Alexia: That’s awesome!

Tom: Yeah, it’s super cool.

Alexia: So the last These United States album I thought was so amazing, and I love it so much…

Tom: Thanks!

Alexia: And I will say I was pretty bummed to hear about the dissolving of the band. I don’t know if you want to talk at all about that? What happened?

Tom: Yeah, I mean the nice thing is, you know, most bands, when you split up, there’s that classic band blow-out where everyone’s bringing up things from five years ago. Like “There was that one time you ate my granola bar!”

Alexia: Is that what it was? (laughs)

Tom: (laughs) Yeah, that’s what it was. It was really over my granola bar, seven years ago. It was just kind of, you know, we’d made five records, I’d been in the band for seven years, we played a thousand shows. It’s always been difficult, for me, personally, because the band is such a road band, there’s really not a lot of time off, and the schedule is not very flexible. And so I’d been lucky enough in March to be able to tour with The Mynabirds, and to be able to do some of these really cool projects, but it had always been under the caveat that something may come up at the last second and you’re going to have to change your schedule. I guess I sort of hit a point, and our other guitar player Justin, who does a lot of session work and a lot of producing work, both of us kind of wanted to be able to head out in that direction a little more, just sort of to be able to say “Ok, well I’m not going to be able to tour in March. That’s how it’s going to be, because I have this thing I’ve booked.” So, you know, just time to set off and have new adventures, and all that kind of stuff. It’s actually kind of ironic, because most of the time when people leave bands they’re like “I want to settle down and do less touring.” or whatever, and I want to tour just as much, I want to do just as much silly adventures, but I think it’s a good time to kind of branch out.

Alexia: So how did you start playing with The Mynabirds?

Tom: I knew Laura (Burhenn) from when she lived in DC. I played with her before they were The Mynabirds, sort of just as Georgie James was splitting up she and I started playing together. We’ve always kept in touch, and I played steel on the first Mynabirds record, it just kind of came up, and I recorded the other singer, Rebecca Miller- Justin and I recorded and played on her forthcoming record. And she said “Oh yeah, well our guitar player for The Mynabirds has quit- it’d be super-cool if you were available and could do it.” And I was like “Well yeah, I don’t think that’s gonna happen.” And then it came February, and I was like “You know what, that would actually be really fun.”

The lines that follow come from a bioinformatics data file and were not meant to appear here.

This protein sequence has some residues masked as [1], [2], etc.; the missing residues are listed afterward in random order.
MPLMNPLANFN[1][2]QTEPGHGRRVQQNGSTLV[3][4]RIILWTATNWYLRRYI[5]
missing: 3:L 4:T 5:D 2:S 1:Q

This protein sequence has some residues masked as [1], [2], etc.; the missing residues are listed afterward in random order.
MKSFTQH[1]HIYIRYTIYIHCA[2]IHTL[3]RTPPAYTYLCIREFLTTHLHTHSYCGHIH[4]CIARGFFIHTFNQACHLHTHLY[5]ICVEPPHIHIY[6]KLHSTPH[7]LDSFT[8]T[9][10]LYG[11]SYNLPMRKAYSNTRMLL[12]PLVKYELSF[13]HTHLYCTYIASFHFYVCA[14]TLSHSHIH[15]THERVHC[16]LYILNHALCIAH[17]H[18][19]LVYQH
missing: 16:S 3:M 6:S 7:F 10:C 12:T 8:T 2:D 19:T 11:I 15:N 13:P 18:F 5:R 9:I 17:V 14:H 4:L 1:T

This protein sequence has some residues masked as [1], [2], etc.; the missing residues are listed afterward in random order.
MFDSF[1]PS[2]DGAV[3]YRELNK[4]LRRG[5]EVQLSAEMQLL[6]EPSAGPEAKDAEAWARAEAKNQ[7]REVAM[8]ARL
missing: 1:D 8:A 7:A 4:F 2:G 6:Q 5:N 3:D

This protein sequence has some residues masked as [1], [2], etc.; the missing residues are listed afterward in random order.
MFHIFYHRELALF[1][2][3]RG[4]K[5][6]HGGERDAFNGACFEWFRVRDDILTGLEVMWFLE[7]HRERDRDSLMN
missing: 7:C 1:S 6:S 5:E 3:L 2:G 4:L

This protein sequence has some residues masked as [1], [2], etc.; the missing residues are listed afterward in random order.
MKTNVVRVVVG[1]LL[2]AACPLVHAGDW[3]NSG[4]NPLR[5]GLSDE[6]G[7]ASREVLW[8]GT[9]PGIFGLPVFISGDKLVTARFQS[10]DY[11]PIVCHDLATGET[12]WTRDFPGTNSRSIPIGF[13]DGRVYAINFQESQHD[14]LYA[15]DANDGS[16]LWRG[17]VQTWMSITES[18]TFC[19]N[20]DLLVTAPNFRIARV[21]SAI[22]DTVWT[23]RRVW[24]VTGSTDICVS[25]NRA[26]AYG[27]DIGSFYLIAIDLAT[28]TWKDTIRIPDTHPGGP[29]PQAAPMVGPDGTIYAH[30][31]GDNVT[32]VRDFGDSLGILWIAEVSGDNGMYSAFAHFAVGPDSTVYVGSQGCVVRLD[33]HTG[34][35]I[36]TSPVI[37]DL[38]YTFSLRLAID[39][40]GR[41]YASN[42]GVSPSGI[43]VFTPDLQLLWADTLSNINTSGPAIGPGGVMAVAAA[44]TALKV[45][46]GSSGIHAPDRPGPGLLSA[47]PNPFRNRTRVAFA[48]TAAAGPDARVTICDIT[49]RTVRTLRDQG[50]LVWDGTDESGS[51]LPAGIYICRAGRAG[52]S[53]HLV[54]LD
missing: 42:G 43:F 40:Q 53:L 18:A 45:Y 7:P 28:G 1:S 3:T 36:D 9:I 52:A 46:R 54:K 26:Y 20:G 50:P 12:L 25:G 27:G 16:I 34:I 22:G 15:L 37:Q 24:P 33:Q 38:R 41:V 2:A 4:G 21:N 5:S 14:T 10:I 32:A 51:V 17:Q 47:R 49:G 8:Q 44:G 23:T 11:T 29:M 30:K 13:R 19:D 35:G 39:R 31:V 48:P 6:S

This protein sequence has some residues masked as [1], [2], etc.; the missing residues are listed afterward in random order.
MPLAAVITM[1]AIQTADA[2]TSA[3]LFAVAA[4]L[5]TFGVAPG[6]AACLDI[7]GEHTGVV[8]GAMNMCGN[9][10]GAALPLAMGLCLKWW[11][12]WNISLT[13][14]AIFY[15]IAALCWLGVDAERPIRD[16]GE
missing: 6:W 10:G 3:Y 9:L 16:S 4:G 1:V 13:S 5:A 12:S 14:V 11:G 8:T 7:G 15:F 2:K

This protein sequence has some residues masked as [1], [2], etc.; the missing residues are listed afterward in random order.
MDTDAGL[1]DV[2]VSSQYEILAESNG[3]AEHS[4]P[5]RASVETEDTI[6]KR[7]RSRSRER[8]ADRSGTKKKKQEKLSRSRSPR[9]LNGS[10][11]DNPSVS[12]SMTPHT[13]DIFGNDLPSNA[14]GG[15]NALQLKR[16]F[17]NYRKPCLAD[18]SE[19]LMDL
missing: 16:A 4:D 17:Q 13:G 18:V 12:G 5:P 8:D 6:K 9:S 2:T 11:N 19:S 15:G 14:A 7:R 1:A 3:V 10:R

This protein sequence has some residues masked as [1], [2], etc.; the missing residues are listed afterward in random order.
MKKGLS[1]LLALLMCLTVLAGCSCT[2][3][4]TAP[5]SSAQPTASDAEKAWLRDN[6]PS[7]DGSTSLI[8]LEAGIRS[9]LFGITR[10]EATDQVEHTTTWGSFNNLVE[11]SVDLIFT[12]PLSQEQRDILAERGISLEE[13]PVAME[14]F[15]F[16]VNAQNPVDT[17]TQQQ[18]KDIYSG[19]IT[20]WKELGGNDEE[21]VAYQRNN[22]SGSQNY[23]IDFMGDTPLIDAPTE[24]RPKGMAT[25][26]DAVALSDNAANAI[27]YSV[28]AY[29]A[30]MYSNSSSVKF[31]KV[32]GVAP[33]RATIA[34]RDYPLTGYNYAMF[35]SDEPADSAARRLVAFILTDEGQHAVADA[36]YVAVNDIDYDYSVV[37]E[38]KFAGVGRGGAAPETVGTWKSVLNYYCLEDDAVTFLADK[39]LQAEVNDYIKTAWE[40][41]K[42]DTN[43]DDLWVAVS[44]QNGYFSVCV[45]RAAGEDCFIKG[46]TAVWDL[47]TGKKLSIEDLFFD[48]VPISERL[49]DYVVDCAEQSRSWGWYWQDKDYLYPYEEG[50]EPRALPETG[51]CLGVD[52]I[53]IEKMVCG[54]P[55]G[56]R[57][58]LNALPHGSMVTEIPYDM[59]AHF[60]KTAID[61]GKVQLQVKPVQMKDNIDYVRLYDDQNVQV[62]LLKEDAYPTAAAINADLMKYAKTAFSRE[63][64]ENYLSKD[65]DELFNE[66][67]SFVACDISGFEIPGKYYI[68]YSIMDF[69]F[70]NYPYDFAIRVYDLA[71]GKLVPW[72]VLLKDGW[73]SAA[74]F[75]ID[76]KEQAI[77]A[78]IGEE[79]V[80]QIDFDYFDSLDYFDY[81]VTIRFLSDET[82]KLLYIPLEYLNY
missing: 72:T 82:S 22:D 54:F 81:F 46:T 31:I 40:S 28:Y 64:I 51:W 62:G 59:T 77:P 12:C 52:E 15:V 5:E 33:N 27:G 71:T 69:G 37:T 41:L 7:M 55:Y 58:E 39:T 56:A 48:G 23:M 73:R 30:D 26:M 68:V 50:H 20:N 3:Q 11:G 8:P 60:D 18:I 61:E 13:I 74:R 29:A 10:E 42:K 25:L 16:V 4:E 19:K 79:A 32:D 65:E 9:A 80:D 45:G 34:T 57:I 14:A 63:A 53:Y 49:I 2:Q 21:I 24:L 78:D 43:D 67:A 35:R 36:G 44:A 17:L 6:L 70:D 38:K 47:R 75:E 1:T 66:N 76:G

Alexia:  Is there any music you’re listening to right now that’s really awesome?

Tom: The new Godspeed You Black Emperor is great, because that band is great. There’s a guy in Richmond named Matthew E. White, who we played with when he was in a band called The Great White Jenkins. He has a record that just came out that’s just really, really fantastic and almost old-school soul music. That last Damien Jurado record for some reason stuck with me a lot. I’ve been listening to, you know I’ve been trying to relearn these Mynabirds songs, so what I’ve really been listening to a lot is The Mynabirds songs, trying to reacquaint myself with them.

Alexia: I hear you! I get it! I’ve been listening to nothing but Black Hills for a month! So it sounds like you have so many exciting things going on…what’s on the horizon, besides everything?

Tom: There’s a new Vandaveer record that I played on, that we did in Lexington, that’s really cool. It’s all like traditional murder-ballads. I think I play almost all acoustic instruments on it, I play a lot of dobro and a lot of guitar and then pedal steel on a couple songs, and this buddy of mine from North Carolina who’s a banjo virtuoso plays on the record. It’s really cool and dark and spacey. I think that’ll be out in February, I think that’s the target release date at the moment. And then I’m settling in to Lexington (Kentucky), getting into working at the studio there, and I don’t know, looking for new ways to stay off the streets and out of trouble and all that stuff.


Catch Tom onstage this Friday, October 26th with The Mynabirds at Black Cat!


The Mynabirds

opening for

AC Newman (of The New Pornographers)

$15 Adv/$18 day of show

Black Cat mainstage/Doors at 9pm


Alexia Kauffman

Alexia was born and raised in Arlington, VA. She has been a cellist since age four, and a lover of rock & roll soon after. The first tape she owned was “Make It Big” by Wham, and the first tape she bought was Nirvana’s “Nevermind,” and she still loves both. She was a member of local synth-rock outfit Soft Complex for several years, and has recorded with bands including Engine Down and Two if By Sea. By day she works for a non-profit distributing royalties to musicians and labels. She currently plays cello, lap-steel guitar and tambourine in the DC post-folk/Americana band The Torches.

Comments are closed.